Categorizations in nature conservation are often highly consequential, especially in the case of invasiveness in which species preferably should be eradicated from a particular area or severely controlled, and is often a source of severe difficulty and political intention.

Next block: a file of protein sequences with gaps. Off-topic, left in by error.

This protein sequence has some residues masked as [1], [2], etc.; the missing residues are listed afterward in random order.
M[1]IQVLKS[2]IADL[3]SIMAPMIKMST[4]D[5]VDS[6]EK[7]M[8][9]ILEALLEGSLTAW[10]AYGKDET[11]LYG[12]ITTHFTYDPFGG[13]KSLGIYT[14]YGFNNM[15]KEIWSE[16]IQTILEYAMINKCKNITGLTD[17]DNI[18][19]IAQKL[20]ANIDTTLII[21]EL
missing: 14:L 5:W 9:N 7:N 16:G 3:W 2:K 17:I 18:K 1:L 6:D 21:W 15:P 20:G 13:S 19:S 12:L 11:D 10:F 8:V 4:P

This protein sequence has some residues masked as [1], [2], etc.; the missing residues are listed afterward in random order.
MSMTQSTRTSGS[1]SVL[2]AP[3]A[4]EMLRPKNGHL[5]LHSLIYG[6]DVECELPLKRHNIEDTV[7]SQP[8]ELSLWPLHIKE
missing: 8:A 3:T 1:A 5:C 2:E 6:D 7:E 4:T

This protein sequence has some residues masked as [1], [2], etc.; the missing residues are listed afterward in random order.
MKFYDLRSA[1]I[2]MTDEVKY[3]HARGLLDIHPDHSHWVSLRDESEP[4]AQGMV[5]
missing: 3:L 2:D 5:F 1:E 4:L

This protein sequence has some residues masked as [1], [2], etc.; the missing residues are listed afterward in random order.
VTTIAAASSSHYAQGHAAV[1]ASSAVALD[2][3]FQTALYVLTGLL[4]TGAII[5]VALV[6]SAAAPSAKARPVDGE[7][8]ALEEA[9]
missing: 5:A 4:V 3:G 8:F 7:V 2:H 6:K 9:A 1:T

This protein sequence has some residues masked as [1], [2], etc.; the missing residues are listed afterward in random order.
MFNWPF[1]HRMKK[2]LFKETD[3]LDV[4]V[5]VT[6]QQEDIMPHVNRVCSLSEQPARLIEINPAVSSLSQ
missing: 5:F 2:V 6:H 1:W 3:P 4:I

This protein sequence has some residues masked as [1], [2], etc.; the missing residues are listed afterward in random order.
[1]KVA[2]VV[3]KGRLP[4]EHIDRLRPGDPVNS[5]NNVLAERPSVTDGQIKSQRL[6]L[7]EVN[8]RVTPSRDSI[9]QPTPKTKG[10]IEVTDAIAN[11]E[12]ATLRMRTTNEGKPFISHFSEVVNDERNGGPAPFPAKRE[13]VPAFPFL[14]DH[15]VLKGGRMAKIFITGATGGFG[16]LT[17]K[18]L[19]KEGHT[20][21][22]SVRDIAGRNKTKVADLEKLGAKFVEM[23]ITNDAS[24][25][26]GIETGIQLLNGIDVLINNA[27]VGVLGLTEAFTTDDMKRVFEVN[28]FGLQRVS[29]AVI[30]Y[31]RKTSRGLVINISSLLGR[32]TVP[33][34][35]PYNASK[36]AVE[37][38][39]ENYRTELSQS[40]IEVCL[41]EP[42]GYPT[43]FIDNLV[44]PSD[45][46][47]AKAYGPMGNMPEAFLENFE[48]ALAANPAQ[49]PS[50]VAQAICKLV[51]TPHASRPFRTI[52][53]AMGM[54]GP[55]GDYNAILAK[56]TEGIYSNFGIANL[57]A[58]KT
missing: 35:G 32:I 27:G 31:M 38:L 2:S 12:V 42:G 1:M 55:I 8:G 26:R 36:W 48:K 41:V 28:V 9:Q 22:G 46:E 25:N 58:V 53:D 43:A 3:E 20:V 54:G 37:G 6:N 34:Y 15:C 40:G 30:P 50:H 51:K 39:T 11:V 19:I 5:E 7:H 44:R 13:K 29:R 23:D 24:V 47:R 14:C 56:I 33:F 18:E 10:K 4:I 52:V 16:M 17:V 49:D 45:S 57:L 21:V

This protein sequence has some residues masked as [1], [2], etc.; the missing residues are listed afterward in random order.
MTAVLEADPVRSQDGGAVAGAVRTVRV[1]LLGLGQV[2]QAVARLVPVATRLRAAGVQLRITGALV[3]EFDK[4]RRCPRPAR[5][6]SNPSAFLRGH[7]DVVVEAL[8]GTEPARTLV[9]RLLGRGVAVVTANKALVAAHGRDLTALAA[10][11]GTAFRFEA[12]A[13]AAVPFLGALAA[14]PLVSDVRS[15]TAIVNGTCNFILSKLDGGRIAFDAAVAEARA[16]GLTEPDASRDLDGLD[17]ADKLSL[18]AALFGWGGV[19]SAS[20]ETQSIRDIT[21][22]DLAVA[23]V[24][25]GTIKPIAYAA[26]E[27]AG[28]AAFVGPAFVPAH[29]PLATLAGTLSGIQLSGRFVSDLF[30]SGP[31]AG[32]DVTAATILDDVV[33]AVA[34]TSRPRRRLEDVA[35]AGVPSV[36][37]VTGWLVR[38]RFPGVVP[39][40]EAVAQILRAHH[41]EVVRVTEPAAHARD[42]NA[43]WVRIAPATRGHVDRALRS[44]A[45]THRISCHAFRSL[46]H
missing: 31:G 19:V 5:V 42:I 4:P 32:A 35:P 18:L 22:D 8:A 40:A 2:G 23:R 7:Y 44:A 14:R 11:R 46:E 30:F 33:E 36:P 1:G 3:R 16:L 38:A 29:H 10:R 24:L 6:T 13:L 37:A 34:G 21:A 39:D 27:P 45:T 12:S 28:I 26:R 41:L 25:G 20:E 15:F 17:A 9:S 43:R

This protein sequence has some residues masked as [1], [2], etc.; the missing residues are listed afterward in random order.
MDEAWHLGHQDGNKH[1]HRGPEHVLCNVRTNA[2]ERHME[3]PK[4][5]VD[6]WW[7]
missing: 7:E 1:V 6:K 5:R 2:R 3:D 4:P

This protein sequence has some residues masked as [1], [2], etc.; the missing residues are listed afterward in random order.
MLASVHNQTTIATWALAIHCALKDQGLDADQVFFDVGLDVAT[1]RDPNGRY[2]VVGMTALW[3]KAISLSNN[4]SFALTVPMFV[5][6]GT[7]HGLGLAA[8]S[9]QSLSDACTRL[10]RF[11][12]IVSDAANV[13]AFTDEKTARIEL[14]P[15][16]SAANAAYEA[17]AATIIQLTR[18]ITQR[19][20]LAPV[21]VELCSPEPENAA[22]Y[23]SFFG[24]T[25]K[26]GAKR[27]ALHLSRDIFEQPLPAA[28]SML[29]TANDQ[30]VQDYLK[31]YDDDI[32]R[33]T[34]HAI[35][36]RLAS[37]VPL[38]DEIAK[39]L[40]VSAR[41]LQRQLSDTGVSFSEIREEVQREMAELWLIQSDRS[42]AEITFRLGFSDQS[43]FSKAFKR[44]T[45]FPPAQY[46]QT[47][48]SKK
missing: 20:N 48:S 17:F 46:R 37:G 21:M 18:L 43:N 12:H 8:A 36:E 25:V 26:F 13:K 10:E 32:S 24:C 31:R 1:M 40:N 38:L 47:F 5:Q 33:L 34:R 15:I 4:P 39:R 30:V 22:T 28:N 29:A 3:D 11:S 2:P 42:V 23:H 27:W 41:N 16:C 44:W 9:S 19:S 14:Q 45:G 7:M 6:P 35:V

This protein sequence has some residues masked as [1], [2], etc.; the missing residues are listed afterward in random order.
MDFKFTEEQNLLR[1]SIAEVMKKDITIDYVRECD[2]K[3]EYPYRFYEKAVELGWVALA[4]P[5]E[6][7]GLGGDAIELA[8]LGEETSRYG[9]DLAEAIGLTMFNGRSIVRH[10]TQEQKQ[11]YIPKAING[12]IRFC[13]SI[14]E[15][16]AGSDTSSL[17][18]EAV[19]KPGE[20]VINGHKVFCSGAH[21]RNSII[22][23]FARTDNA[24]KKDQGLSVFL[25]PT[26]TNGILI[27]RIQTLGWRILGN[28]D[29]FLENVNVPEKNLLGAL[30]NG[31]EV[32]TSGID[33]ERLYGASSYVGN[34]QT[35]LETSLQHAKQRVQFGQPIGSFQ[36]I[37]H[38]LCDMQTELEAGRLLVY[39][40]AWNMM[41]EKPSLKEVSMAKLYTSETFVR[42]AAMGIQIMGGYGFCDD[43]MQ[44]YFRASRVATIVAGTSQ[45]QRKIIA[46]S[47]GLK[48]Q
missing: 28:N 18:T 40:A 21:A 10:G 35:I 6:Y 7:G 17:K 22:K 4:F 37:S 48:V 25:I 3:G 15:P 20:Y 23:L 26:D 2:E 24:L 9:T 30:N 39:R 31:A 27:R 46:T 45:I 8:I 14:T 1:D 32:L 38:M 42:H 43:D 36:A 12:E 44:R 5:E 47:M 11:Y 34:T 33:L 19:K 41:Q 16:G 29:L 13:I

A detailed look into the processes behind categorisation in nature conservation is needed. Particularly in so-called Human-Wildlife-Conflict situations (HWC’s) the use of categories and how they are implemented is contested and made visible. In these HWC’s particular wildlife categorisations are differently interpreted and differently used in a variety of contexts/practices. The ‘conflict animal’ in these disputes are generally socially significant species, such as protected, invasive, touristic attraction, cuddly, nuisance species etc. Wildlife managers have to deal with these conflict situations. The nature of the conflict is determined by the relation between the ‘conflict animal’ and the different actors by using particular categorisations and their interpretation, as well as by the relation between actors in how they relate to each other. Focus of this research is on the different positions and dynamics in the debate of invasiveness and the impact of categorization on actual wildlife management in HWC's.